‘Lost’ – my thoughts so far
I know I’m over a decade late, but I’ve recently started binge-watching the hit TV series ‘Lost’ on Netflix. Prior to beginning this enigmatic show, I was already aware of its critical acclaim and had a basic idea of its premise. I knew it was created by J.J. Abrams which added some credibility to me. I’m a pretty big fan of a lot of his subsequent works. Multiple people recommended it to me, but I used to have an aversion towards watching shows that everyone in the world seemed to like. It’s an aversion that I think came from a disdain with popular culture and mainstream multi-media. My aversion towards pop culture slowly dissipated as I got older, less close-minded and realized that the reason why certain shows become critically acclaimed is because they’re actually good! So my tipping point towards watching ‘Lost’ was when my girlfriend who used to watch the show with her dad insisted that I at least watch the first episode. Needless to say I am now hooked.
I’m currently on Season 4 of 6. I’ve realized that the main allure of the show is the character development and the unique way in which the show implements flashbacks to paint a larger picture of each character’s personality, as well as to explain how each character ended up on the island in the first place. After the core cast is introduced in the first couple of episodes my girlfriend asked me which characters were my favorite so far. I made quick judgments on each character based on whether I knew them from other shows, and more importantly how they handled the initial crash. I decided that I hated Jack because he seemed far too righteous for me. I liked Charlie because I recognized him from ‘Lord of the Rings’. Sawyer just seemed like an evil hick. I thought kate would be the pretty damsel/love interest. Sayid I immediately respected because of his intelligence, calm demeanor, and the way he was mistreated because of his race. And then there was John Locke who I liked because he seemed like the most confident, and his spirituality was interesting. 3 seasons later my opinions of each character have been greatly altered. Sawyer is now my favorite, Kate is a warrior, I pity Jack, Hurley is incredibly endearing and also a badass, John Locke is crazed, and nothing is ever what I think initially. By far, the craftiest element to ‘Lost’ is the constant swing between flashbacks and “present-day” events. The next biggest allure to ‘Lost’ is the mystery behind the island. The season finales are always my favorite because they highlight that “pitfall” feeling of eerie suspense that the show tires to convey in each episode. [Spoiler alert] Two things stood out to me on the finale of the first season. One was the discovery and opening of the hatch at the very end. The camera is aimed from inside the hatch, pointing towards the down-turned faces of those who opened it, then the camera falls away from their faces while still looking at them as if the camera man is falling face up. This gives an eerie illusion of the immense depth of the hatch, which also aides the mystery of what’s in the hatch and also why the hatch is even there when the island seemed fairly remote at first. Second, when Sawyer, Michael, his son Walt, and Jin are on the raft attempting to leave the island, a motor boat appears out of nowhere from the darkness of the night. The crew of the mysterious boat seems like help at first, but they soon attack the raft crew, kidnap Walt, and speed off into the vast darkness. Again, after thinking that the island is remote, this scene left me with an unsettling feeling as Walt is taken away from his father by unknown men while Michael is left floating in the murky waters hysterically shouting Walt’s name. These two scenes gave me anxiety like I’ve never experienced in a show. The finale of each season continues this trend of enhancing the scale of the mystery surrounding the island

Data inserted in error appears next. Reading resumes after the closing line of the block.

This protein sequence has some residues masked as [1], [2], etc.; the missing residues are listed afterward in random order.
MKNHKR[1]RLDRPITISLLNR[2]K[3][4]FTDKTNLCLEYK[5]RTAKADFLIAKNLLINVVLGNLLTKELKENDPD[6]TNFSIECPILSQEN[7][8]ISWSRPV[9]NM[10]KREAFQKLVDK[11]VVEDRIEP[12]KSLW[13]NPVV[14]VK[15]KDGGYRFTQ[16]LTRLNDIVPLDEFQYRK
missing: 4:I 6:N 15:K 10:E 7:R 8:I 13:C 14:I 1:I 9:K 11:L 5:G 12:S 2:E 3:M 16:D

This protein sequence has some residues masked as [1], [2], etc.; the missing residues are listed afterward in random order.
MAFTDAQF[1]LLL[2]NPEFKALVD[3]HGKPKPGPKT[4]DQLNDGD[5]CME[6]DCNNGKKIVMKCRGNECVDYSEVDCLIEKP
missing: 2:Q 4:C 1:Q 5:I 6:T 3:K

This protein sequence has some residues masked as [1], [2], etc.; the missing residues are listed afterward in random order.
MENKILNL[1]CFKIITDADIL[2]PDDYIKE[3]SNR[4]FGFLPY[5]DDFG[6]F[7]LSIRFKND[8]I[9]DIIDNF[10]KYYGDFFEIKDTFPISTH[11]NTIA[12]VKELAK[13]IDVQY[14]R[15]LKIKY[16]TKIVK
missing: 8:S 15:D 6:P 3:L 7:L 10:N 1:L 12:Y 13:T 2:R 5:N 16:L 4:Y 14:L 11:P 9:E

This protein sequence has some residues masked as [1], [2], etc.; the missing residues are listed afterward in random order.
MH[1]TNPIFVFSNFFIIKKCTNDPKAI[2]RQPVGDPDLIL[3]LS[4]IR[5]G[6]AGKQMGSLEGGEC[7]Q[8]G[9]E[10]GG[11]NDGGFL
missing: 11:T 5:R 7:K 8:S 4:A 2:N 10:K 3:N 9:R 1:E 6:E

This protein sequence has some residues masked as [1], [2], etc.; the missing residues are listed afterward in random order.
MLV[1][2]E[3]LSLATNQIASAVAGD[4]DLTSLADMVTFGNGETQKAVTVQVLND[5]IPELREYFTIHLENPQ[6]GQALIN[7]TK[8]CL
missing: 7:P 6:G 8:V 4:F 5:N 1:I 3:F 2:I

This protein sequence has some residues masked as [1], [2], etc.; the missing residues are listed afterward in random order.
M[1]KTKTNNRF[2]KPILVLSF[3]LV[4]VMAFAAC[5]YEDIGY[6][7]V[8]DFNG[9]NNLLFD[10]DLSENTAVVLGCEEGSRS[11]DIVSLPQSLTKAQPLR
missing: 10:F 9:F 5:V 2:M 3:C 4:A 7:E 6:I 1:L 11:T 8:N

3 more seasons remain for me; I am over half way done. When the show is finally wrapped up and the ultimate mystery of the island is revealed maybe I can do a deeper critical analysis or interpretation of it.